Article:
When my mum announced she’d found her birth certificate, I assumed it had been in a dusty filing cabinet buried in a deep enclave of the garage. My dad was quick to correct: “No, she went to the hospital where she was born in Ho Chi Minh. They still had a copy of it - after all this time!” In a way, this wasn’t surprising - my mum is a tenacious navigator of bureaucracy, and if anyone could convince an administrator to dredge through years of old records, it’s her.
My mum is trying to get her Vietnamese citizenship back.
My mum is trying to get her Vietnamese citizenship back. This has required her to recall and document, in painstaking detail, the events and places and dates that compose her early life, the specifics of which she hasn’t thought about once in the decades since she left Vietnam as a refugee. Weirdly, it’s been enjoyable - attempts at remembering provoke once-buried stories; distant relatives and lost friends, now made easy to track by the ubiquity of the Internet, are called upon to corroborate. I find out one of my aunties had a former marriage in Vietnam - someone my grandma tried to set my mum up with first, whom she refused. I can’t believe I lived most of my life without this information.
This isn’t the only story I recently heard for the first time. Growing up, my mum hardly spoke about her childhood in Vietnam, and especially the period before she left. Like any parent, she wanted her kids to thrive - excel in school, fit in with other kids - and for her, this meant being more focused on our immediate environment than on her past. But recently, as the pace of her life has slowed, she’s started looking back, struck by a renewed sense of pride for her childhood home and nostalgia for the past.
We have all embraced my mum’s desire to reconnect with her past. A few years ago, my family went on a trip to Vietnam, so my mum could show us where she’s from. While there, she wanted to give me a tour of her old neighbourhood but nothing looked familiar to her anymore; she no longer knew her way around. Things have changed, she told me - the city’s frenetic hustle is magnified; it’s become a place where everything seems to be for sale. And yet, she’s proud of how far this big, fast, modern city has come.
While there, she wanted to give me a tour of her old neighbourhood. But nothing looked familiar to her anymore; she no longer knew her way around.
My mum and I walked for hours, through a tangle of streets that quickly became indistinguishable from each other, stopping often for directions, coated in a slick layer of sweat and humidity and exhaust. When we finally found what we were looking for - my mum’s school - she started crying. Before long, she was entreating a teacher to take a photo of us, standing together under the entrance arch, our arms linked like a pair of students from this school my mum once attended.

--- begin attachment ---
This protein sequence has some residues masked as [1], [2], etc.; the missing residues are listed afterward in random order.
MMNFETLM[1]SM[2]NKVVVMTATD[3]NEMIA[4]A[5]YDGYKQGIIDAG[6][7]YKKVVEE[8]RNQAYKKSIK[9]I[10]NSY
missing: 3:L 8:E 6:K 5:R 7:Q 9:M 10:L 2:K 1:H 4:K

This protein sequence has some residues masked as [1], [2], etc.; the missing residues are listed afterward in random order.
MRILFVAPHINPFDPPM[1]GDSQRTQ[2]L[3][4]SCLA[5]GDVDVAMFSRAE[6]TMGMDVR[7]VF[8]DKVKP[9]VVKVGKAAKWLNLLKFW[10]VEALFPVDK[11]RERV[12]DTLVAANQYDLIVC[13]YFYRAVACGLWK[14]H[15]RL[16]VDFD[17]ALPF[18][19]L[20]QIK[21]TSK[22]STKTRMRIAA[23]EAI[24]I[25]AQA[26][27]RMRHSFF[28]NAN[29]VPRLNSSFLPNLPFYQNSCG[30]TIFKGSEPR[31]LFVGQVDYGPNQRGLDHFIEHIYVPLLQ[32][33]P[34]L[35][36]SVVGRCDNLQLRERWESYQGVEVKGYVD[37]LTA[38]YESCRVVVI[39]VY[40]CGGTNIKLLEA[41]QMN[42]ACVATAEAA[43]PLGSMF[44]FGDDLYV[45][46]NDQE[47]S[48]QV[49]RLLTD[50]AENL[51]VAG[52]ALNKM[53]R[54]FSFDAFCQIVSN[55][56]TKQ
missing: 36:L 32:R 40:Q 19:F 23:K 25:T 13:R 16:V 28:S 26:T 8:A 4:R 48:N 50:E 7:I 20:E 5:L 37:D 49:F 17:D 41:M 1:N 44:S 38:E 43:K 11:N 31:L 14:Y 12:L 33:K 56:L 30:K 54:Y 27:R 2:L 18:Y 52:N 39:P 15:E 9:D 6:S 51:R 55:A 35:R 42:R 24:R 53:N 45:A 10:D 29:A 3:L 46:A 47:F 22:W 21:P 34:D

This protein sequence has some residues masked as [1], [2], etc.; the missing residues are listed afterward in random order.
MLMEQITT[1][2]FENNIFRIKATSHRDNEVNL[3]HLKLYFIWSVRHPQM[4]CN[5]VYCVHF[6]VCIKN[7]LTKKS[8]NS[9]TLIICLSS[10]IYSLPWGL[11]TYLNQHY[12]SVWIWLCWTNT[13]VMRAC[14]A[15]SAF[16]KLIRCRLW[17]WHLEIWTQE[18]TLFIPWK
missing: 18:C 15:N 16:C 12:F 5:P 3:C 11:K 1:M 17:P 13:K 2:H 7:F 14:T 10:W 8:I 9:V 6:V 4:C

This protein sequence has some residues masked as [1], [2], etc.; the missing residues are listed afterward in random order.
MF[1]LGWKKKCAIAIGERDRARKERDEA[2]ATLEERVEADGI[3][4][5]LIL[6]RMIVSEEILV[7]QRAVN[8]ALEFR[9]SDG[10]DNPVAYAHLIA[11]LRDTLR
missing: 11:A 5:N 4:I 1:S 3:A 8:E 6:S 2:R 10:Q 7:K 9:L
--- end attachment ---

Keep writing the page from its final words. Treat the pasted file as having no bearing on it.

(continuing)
Meanwhile, my brother and dad have started taking Vietnamese lessons. They learn through a Vietnamese school in Ho Chi Minh, because they want a Southern accent like my mum - it’s important to them that we sound like we’re from the same family. My dad is really good - he often teaches my mum new words, which didn’t exist when she was living in Vietnam. Afterwards, I hear her quietly repeating them to herself, a tiny private chant. My parents go back to Vietnam often, so my dad can practice his Vietnamese, and my mum can walk through half-remembered streets, making them feel like home again.
I have loved hearing my mum’s stories. I used to wonder, each year of my life, what she was doing when she was my age. The year I was 21, I imagined her leaving Vietnam, as old as me, in the belly of a fishing boat travelling halfway across the world. Now, finally, I see her in my mind - on a seaside vacation, one of 10 siblings, coated in sand; sitting sideways on the back of her sister’s bike; hiding in the kitchen while her aunties cook, encased in a cupboard, watching. A part of me questions the past - why didn’t we do this sooner? - but mostly I feel lucky that we are getting to it now.
I used to wonder, each year of my life, what she was doing when she was my age.
The timing coincides perfectly with the thoughts I’ve been having about how I want to raise my kids; what stories and traditions I want to pass on. Heritage and history are fragile; they so easily disappear if not fiercely guarded. I don’t speak Vietnamese, but I want my children to - I hope my mum is open to running an intensive Vietnamese language day camp. Now that this link to her history - which is also my history; which will be my children’s history - has been re-established, I don’t want to let it go.
Follow Emily Dale on Twitter @egcdale.
This article was edited by Candice Chung, and is part of a series by SBS Voices supporting the work of emerging young Asian-Australian writers. Want to be involved? Get in touch with Candice on Twitter @candicechung_
Who Do You Think You Are? season 11 screens on Tuesdays at 7:30pm. You can catch up on episode 1 on SBS On Demand now.